This is a strange one Ben, why are you writing about an M-reg Honda Civic? This is a car, after all, that in a slightly different skin was sold as the Rover 400… Well, let me take you on a little journey both backwards and forwards in time.
Once, in this case 1995, Honda didn’t spend quite as much time designing its family hatchback to look outlandish, but instead opted for a more sedate exterior. In fact, not only did it not spend time making the car they sold in the UK as a Civic stand out from the crowd, it actually developed it in conjunction with Rover. This was a time when world cars were just a pipe dream, and in fact the car we received as the five-door Civic wasn’t sold as a Civic outside of Europe.
‘Our’ version was based on a car called the Domani, an Asian-market Honda introduced in 2002 and developed with Rover alongside the 400. In Europe Honda took the Domani and badged it as a Civic. These were the cars of the people back in the mid-‘90s and, if anything, this was a pioneer for the modern world of joint projects. Rover spent so little time changing the car into a 400 that it might as well have just sold another Civic.
Back to 2019 and the outlook is a little bleaker in Swindon, Honda’s manufacturing home for the Civic. Honda have taken the decision to withdraw production and shutter their once flagship plant and, now the Civic will find itself built nowhere outside Japan, we can expect just a single version of the car around the world. Which is not necessarily a bad thing, but merely a playout of the long-running push to streamline car companies, the products of which have become ever more fragmented around the world.
The wonderful people at Honda kindly allowed us to drive ‘their’ Mk5 Civic hatch, but not so kindly made us do it in the heat of Catalunya in June. A lovely experience, you might say, until I point out that Rover-inspired interior came with some rather fetching velour-like seats and no air-con (this was 1995 remember). Cry us a river I hear you say, but after 20 minutes we were more sweat than human.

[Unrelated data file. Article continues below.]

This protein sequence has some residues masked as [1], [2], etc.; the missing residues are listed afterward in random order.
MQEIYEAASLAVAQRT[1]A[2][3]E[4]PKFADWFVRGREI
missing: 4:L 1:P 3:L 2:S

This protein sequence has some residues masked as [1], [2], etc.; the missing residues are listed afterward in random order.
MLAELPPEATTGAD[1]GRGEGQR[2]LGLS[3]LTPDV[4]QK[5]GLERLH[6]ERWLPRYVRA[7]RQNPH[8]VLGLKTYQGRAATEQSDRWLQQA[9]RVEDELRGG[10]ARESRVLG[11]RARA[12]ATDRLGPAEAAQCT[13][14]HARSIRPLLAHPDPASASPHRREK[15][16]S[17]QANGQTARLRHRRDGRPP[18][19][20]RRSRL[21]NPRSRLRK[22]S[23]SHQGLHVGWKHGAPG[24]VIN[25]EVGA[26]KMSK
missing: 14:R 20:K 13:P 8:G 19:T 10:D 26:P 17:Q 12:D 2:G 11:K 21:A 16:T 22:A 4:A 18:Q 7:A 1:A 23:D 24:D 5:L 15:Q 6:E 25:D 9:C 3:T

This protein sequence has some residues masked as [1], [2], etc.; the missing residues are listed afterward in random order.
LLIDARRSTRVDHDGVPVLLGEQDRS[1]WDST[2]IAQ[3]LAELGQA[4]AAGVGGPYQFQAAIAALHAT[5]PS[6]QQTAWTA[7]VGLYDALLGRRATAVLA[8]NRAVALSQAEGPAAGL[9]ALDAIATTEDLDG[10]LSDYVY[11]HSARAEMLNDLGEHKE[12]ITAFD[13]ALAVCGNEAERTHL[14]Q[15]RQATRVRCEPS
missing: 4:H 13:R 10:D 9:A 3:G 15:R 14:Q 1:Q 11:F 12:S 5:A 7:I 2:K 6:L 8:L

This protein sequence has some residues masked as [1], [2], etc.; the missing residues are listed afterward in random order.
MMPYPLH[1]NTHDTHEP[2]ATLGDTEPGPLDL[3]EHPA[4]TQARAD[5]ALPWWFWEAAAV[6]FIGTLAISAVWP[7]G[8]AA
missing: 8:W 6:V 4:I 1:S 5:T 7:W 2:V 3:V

The ’95 Civic is something of a time machine. The interior is festooned with buttons and switches of a quality you just would not accept today. The fabric on the seats is strong, and resistant, but in a good way, a way that feels a little more refined than the ultra-quality-controlled, smooth cloths we get today. The dash is also blessed with some rather ageing fake wood, with a surface so shiny that it looks like it’s been buffed to within an inch of its life.
The drive is a timewarp, too. The steering feels heavier, and more connected than the average hatch today, the seating position less polished and the brakes far more vague. But it’s the ride that shocks the most. Not in a way that suggests things have moved on in the last 25 years either. In fact, it strikes me that we’ve gone backwards. The Civic was just a mid-range family hatchback, beloved sometimes by those of an older age. But it wafts along in a way that today’s hatchback just cannot. I assume this change has come as a sacrifice for better handling and fuel economy, but the Civic glides through the rutted roads of Catalunya like a magic carpet. It boggles the modern mind that something so smooth could have been badged a Rover in its day, given the way that the company stuttered out of existence you wonder how suspension like this could have led them astray.
But with the changes in suspension have come changes in ability, safety and quality. The old Civic feels much more wayward, much less likely to steer you to safety should you come a cropper of one of the local lorries that fly through the tight Spanish lanes. The modern Civic may feel slightly harder, but with it feels safer, more amenable to a spirited drive and altogether of more value to the world.
When you have a family, that wafting suspension just isn’t going to be enough to win you over compared keeping everyone safe.
However, as much as the two cars are different, we also find they are the same. There is something quite Honda-ey about this car. The little 1.6-litre motor feels better than it should for a 24-year-old unit, the interior is well thought-out and easy to use and the dials, though simple, are rather pleasing on the eye. This car also spawned VTEC versions, which were the forerunner of the modern Type R.
Honda may have moved on from the Mk5 Civic, and be moving its production back home, but it remains a company with a very clear history, one that we hope follows the Civic from Swindon back to Japan.